By Rabbi Alan Henkin and Rabbi Steven A. Fox
Ki va moed (Psalm 102:14) The Appointed Season Has Come…
Within in the Jewish community, we are now entering the “season of transition,” as many Jewish organizations and congregations welcome new rabbis into their communities. Just as this is a time of transition for each congregation and community, it is also a time of change and challenge for the rabbinic leadership as well.
At the Central Conference of American Rabbis, we know how important this process is. Nearly thirty years ago, we initiated an intentional approach to rabbinic transition within the Reform Movement, and have added an increased focus over the last ten years with new programs, support systems and written resources. Among others, we offer rabbis transitioning to new positions an in-person, multi-day seminar entitled “First 100 Days: For Every Rabbi in Job Transition.”
The heart of this program is a model we have created called the Seder of Transition – the order of transition. Through this model, we teach about the particular nature of transition in Jewish organizations, and the unique nature of rabbinic transition. We have learned from the best of contemporary literature on transition, transition theory, and management, informed by Jewish tradition and texts. Building on that, we have devised the following seven steps upon which we base our transition programs:
L’hitraot v’shalom: Saying Goodbye and Hello
In saying goodbye, it is important for the rabbi to bring closure to the relationships that have sustained both the rabbi and the community. Thus, we use the Hebrew term L’hitraot, which embodies a goodbye for now rather than forever. The process of “hello” involves far more than identifying the constituencies with whom a rabbi must meet immediately, but rather how the rabbi and the new community get to know each other, and how the rabbi integrates into the community and the lives of its members. This practice of goodbye and hello must also address the needs of the rabbi’s family.
Dah lifnei mi atah omeid: Understanding your Constituencies/Stakeholders
In this phase of transition, the rabbi identifies the different leaders, constituencies, and stakeholders in the new community, and the personal investment each of them has in a successful transition. Then the rabbi and lay leadership begin to engage with these groups to articulate their aspirations and their needs.
N’kudat Motzeh / N’kudat Yaad: Defining Success
As a rabbi emerges into the culture and business of an organization, it is important to begin with an “inventory” of the community designed to identify exactly where the congregation stands on a variety of relational, programmatic and organizational matters. With this inventory as a baseline, the rabbi, lay leadership and other staff set mutual goals that will define success in substantive and formative ways. Of course, a rabbi’s family must also come to its own definition of success for themselves.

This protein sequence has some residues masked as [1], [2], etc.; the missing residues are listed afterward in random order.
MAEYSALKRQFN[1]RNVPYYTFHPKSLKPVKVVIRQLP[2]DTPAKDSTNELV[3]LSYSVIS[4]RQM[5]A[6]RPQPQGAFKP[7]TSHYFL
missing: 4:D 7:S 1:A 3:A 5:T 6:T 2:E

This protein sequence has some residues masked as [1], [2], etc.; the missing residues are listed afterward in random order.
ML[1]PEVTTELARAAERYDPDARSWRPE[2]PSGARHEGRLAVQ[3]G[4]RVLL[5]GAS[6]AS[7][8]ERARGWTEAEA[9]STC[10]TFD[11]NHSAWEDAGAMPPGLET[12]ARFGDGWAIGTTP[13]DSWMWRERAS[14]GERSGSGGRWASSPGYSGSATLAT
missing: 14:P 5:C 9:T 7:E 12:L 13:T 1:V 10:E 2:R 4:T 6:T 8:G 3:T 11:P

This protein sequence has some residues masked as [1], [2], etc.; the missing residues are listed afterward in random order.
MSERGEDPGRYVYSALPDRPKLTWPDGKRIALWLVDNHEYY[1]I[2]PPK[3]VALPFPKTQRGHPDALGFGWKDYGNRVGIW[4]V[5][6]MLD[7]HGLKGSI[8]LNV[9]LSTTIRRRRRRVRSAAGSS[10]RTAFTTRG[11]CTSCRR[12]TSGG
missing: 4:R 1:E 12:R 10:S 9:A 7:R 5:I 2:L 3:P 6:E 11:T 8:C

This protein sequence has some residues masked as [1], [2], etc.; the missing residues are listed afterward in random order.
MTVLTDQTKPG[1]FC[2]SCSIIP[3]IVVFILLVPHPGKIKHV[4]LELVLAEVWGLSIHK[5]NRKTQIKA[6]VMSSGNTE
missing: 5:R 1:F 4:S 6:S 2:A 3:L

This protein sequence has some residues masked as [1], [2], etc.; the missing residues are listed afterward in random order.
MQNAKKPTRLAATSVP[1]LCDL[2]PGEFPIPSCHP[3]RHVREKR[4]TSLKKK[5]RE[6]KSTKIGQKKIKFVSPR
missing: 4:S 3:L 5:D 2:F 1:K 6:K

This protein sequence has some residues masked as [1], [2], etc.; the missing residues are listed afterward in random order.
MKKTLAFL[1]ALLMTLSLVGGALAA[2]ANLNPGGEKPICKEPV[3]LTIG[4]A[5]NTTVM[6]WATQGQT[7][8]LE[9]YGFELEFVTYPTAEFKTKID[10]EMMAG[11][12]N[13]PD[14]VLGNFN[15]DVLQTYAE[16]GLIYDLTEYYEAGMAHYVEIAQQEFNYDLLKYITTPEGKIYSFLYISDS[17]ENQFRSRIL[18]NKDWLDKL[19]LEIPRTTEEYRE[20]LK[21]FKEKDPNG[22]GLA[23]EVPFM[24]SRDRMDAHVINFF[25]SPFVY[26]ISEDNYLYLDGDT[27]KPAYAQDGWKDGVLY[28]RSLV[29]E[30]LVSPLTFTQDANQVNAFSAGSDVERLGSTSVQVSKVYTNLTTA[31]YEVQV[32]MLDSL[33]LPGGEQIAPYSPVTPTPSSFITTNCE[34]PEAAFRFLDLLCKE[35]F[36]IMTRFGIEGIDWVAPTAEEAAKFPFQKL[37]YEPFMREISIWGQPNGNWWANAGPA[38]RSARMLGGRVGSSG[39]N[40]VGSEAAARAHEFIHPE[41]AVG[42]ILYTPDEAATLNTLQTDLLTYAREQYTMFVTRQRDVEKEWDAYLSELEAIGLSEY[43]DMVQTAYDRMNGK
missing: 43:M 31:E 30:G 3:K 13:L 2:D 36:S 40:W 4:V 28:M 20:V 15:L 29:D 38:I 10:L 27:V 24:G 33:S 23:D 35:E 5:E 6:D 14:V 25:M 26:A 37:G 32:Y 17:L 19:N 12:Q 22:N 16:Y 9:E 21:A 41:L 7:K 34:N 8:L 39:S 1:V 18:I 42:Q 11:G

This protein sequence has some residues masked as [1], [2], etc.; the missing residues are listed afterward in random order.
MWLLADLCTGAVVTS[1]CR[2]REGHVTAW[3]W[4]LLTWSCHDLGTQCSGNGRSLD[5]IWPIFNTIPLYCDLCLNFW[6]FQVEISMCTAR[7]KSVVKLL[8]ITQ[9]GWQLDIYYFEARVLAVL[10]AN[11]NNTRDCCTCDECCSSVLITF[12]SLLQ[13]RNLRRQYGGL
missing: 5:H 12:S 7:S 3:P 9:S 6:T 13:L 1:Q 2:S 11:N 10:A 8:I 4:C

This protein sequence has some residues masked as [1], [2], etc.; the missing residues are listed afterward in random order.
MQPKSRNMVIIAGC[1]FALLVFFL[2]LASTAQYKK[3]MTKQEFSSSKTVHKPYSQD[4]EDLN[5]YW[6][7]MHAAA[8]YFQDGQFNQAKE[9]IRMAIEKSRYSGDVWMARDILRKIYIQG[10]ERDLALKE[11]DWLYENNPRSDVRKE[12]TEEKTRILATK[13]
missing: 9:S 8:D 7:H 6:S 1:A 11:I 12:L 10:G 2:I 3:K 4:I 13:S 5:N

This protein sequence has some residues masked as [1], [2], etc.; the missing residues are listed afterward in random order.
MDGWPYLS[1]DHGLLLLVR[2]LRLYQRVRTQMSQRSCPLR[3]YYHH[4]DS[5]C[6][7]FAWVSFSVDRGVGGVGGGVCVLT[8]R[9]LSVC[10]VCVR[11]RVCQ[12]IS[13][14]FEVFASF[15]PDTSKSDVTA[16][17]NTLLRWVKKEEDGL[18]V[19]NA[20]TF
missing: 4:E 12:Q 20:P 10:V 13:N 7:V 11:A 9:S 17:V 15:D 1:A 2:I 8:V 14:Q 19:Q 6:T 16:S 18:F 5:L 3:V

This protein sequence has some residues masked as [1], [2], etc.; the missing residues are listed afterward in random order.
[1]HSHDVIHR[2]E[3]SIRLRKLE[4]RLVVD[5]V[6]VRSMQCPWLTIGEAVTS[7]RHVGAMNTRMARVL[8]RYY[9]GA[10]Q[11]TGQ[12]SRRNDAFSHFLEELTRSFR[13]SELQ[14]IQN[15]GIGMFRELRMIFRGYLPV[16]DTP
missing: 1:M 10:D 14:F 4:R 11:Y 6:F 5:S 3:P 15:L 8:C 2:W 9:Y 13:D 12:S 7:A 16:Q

Hakarat HaTov: Understanding the congregation’s health
We strongly advocate that rabbis and lay leaders should begin with an assessment of the health and strength of an organization, and not limit their focus to those things that need to be fixed. This means appreciating the history of the synagogue and important moments for the community’s members, as well as listening to members’ narratives and paying attention to the way they describe their touch points with clergy and the community.
Yashar Yashar: Mission Alignment
In all transitions, rabbis and lay leadership must remain aligned with the congregation’s vision and mission. All activities, programs, and resources (both financial and human) must remain intentionally aligned towards the highest aspirations of the community’s mission.
Tochechah: Mutual Accountability
The rabbi and congregation need to be open to providing and learn how to provide healthy feedback on how “we” are doing. When rabbis and lay leaders review their development, they should look at both their progress towards achieving their goals (summative review) and the sacred quality of their roles and relationships (formative review).
Shemor et Nafsh’cha M’od: Self Care
The first year in a new position can be overwhelming and exhausting for all rabbinic and lay leaders. For this reason, both rabbi and lay leaders should partner in making sure that the rabbi practices self-care. It is in everyone’s mutual best interest to do so. This includes honoring the rabbi’s day off, respecting the rabbi’s vacation time, encouraging the rabbi to make time for study and spiritual growth, and maintaining the personal relationships the rabbi has developed throughout their career and life. During this critical moment of transition, the rabbi and lay leaders should come to a clear understanding about the boundaries between the rabbi’s work and personal life. Based on our experience working with rabbis and congregations, if a rabbi fails to take care of themselves, that can contribute to blurred personal/professional boundaries down the road.
This Seder of Transition and the in-depth learning that goes with it during our transition seminars are intended to provide rabbinic leaders with increased capacities, skill sets and tools to create healthy and successful transitions and long-term relationships. Our programs are anchored in Jewish texts which provide guidance and raise issues for conversation. As it says in the Mechilta, kol hatchalot kashot, all beginnings are hard (Yitro 2), but a thoughtful and well planned transition strategy can lead to a long and successful rabbinate.
Rabbi Steven Fox is the Chief Executive and Rabbi Alan Henkin is the Director of Rabbinical Placement for the Central Conference of American Rabbis. Rabbi Fox created a number of transition programs for the Reform Rabbinate and Reform Movement including the First 100 Days Transition Seminar and a comprehensive Interim Rabbinate Training Program.